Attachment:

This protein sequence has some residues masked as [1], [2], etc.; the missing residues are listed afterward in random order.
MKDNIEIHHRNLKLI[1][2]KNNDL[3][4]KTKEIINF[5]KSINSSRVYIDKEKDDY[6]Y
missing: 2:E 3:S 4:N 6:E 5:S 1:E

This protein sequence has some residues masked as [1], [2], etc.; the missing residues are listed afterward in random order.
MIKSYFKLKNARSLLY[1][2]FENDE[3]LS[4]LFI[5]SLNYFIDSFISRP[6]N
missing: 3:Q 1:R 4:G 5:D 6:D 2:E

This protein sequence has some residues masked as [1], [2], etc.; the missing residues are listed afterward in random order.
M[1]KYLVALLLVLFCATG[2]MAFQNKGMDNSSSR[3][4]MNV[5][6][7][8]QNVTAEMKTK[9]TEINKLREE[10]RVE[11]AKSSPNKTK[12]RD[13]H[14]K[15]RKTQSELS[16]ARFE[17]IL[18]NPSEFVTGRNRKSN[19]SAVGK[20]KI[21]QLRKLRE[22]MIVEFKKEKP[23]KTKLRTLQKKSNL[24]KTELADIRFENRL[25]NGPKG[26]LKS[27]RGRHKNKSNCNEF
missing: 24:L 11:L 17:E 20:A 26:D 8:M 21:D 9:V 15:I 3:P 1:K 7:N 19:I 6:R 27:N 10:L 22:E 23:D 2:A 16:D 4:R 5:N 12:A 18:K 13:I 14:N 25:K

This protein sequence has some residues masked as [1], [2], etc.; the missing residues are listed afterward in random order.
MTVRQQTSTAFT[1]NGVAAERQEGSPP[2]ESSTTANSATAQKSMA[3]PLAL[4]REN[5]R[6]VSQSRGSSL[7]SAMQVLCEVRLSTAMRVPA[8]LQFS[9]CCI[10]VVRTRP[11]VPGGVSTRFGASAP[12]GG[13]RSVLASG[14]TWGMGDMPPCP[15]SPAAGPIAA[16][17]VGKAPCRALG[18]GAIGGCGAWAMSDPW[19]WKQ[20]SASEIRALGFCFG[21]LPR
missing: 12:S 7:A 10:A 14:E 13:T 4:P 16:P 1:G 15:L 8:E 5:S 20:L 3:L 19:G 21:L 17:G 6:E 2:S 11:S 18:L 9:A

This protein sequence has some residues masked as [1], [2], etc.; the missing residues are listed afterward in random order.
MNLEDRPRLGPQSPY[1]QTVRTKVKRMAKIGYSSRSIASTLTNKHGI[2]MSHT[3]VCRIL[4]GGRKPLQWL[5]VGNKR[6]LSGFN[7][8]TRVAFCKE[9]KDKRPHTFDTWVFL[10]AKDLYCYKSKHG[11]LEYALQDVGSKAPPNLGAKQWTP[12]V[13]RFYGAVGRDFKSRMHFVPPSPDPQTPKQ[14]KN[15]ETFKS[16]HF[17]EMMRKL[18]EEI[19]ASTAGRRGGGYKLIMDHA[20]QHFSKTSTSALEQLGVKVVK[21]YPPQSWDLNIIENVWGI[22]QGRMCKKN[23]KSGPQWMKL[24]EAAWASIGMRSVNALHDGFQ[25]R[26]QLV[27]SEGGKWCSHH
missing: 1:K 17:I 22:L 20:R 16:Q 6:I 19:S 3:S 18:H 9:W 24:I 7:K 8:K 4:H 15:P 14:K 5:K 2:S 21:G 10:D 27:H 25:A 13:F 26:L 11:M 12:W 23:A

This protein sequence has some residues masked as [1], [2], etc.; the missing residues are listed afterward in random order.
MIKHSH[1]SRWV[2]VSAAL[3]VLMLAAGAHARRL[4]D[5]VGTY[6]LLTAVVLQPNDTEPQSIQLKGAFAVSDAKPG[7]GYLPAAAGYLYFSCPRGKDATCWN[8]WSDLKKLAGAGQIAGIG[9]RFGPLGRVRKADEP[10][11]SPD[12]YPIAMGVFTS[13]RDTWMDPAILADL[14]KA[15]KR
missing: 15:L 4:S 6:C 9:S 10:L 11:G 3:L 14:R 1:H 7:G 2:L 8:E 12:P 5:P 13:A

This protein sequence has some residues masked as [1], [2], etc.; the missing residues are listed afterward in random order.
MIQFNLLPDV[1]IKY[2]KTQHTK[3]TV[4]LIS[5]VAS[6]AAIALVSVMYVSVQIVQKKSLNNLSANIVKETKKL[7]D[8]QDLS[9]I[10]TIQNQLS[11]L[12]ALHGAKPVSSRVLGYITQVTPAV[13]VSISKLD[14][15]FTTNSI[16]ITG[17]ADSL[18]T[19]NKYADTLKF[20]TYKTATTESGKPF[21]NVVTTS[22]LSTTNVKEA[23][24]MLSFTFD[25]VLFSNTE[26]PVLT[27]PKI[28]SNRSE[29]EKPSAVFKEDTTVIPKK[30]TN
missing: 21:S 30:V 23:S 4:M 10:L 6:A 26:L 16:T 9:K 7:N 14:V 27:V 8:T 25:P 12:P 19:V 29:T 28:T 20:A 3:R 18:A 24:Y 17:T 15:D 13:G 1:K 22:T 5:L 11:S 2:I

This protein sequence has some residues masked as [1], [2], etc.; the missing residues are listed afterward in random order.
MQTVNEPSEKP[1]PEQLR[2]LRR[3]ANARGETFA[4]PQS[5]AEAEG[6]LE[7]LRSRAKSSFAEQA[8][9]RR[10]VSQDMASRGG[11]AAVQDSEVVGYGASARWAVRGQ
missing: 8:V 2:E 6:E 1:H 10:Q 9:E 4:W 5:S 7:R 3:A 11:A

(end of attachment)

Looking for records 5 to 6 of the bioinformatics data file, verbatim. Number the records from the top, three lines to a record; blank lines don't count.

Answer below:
This protein sequence has some residues masked as [1], [2], etc.; the missing residues are listed afterward in random order.
MNLEDRPRLGPQSPY[1]QTVRTKVKRMAKIGYSSRSIASTLTNKHGI[2]MSHT[3]VCRIL[4]GGRKPLQWL[5]VGNKR[6]LSGFN[7][8]TRVAFCKE[9]KDKRPHTFDTWVFL[10]AKDLYCYKSKHG[11]LEYALQDVGSKAPPNLGAKQWTP[12]V[13]RFYGAVGRDFKSRMHFVPPSPDPQTPKQ[14]KN[15]ETFKS[16]HF[17]EMMRKL[18]EEI[19]ASTAGRRGGGYKLIMDHA[20]QHFSKTSTSALEQLGVKVVK[21]YPPQSWDLNIIENVWGI[22]QGRMCKKN[23]KSGPQWMKL[24]EAAWASIGMRSVNALHDGFQ[25]R[26]QLV[27]SEGGKWCSHH
missing: 1:K 17:I 22:L 20:R 16:Q 6:I 19:S 3:S 18:H 9:W 24:I 7:K 8:K 4:H 15:P 14:K 5:K 2:S 21:G 10:D 27:H 25:A 13:F 26:L 11:M 12:W 23:A

This protein sequence has some residues masked as [1], [2], etc.; the missing residues are listed afterward in random order.
MIKHSH[1]SRWV[2]VSAAL[3]VLMLAAGAHARRL[4]D[5]VGTY[6]LLTAVVLQPNDTEPQSIQLKGAFAVSDAKPG[7]GYLPAAAGYLYFSCPRGKDATCWN[8]WSDLKKLAGAGQIAGIG[9]RFGPLGRVRKADEP[10][11]SPD[12]YPIAMGVFTS[13]RDTWMDPAILADL[14]KA[15]KR
missing: 15:L 4:S 6:C 9:S 10:L 11:G 3:L 14:R 1:H 7:G 2:L 8:E 12:P 5:P 13:A